The Songbird Thief


Fifteen-year-old Lee thinks her petty stealing problem is harmless. She distracts her potential targets by singing, but her songs make people act strangely. When Lee comes to San Francisco to escape her abusive stepfather, she discovers she’s half fey—and that’s not the only secret that’s been hidden from her. To add to Lee’s confusion, she’s in love with her friend Sonja, who has a rule: don’t get involved with the fey. Lee has to choose between exploring who she is and keeping her secret safe so she can stay in Sonja’s life. But pressures build from both inside and outside the Faerie Realm, and a singer like Lee can’t stay silent for long.

Buy The Songbird Thief at Harmony Ink Press, Amazon, or Barnes & Noble, or add it to your shelf on Goodreads.

Perfectly Queer 3/22

I got all overeager and announced that I would be reading at an event I am not, in fact, reading at. Oh, my errant enthusiasms.

So I am NOT reading on Monday, March 13 at Dog Eared Books in San Francisco on the Perfectly Queer event, but I will be there to listen because Ellen Klages! And the other readers, M. Christian and Vylar Kaftan, look splendid.

And I AM reading on Wednesday, March 22 at Nomadic Press Uptown in Oakland. I adore Nomadic Press and I could not be more excited to meet Kwan Booth and Na’amen Tilahun. What should I wear?


Rainbow Awards Honorable Mention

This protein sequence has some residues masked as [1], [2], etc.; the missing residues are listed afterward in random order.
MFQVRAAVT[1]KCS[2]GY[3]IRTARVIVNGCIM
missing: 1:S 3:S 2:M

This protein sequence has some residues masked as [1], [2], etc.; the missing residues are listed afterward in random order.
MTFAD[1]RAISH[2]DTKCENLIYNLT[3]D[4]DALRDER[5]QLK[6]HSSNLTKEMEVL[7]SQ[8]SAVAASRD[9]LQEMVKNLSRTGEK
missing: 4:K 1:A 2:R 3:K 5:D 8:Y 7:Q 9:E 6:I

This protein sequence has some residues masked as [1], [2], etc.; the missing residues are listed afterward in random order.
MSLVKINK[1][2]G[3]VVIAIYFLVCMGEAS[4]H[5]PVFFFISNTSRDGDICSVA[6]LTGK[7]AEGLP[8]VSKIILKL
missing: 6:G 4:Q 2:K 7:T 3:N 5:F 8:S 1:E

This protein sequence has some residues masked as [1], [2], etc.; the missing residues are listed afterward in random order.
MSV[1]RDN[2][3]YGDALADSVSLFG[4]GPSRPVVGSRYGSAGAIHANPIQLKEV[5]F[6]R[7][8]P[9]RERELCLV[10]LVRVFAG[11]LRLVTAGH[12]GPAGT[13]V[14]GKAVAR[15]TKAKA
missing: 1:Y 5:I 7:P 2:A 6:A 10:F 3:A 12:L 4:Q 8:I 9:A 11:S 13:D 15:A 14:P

The 2016 Rainbow Awards is an annual contest celebrating outstanding work in LGBT fiction and nonfiction. Blogger Elisa Rolle runs the contest, and IMO, the best part of participating is that instead of a standard entry fee, applicants donate to a charity that supports the LGBTQIA community.

I chose St. James Infirmary, which provides healthcare and social services to sex workers in San Francisco. The organization was recently forced to move from their longterm space in the SoMa District as a result of depressingly widespread tech industry gentrification. And I’m pretty sure I came across the great work of founder Margo St. James back when I was a bitty little baby activist in the 90s.

So then the Songbird Thief received an Honorable Mention! From the review on the Rainbow Awards site:

1) Believable and relatable characters in a landscape that skillfully blends San Francisco with a wonderful fantasy world makes for a very entertaining story.
2) I am not really a fan of this type of story but I found this one to be. An enjoyable read. I really loved Lee and the book offered many twists and turns. I hadn’t read the other book in this series but I didn’t need to. This one could have been a stand alone.

I especially appreciate those reviews where the reader doesn’t like urban fantasy, or doesn’t read a lot of YA, or isn’t used to queer girls as protagonists (all things that are true of both my books). It shows the reviewer was still willing to take a chance on unfamiliar territory, and that’s a win for for new authors and for reading in general. Now that most fiction is marketed or digitally shelved according to such finely diced subcategories, a reader might never stumble across a book that isn’t a whole lot like all her other favorite books, not without a little courage and initiative.

And I’ve never gotten an award before. To the champagne!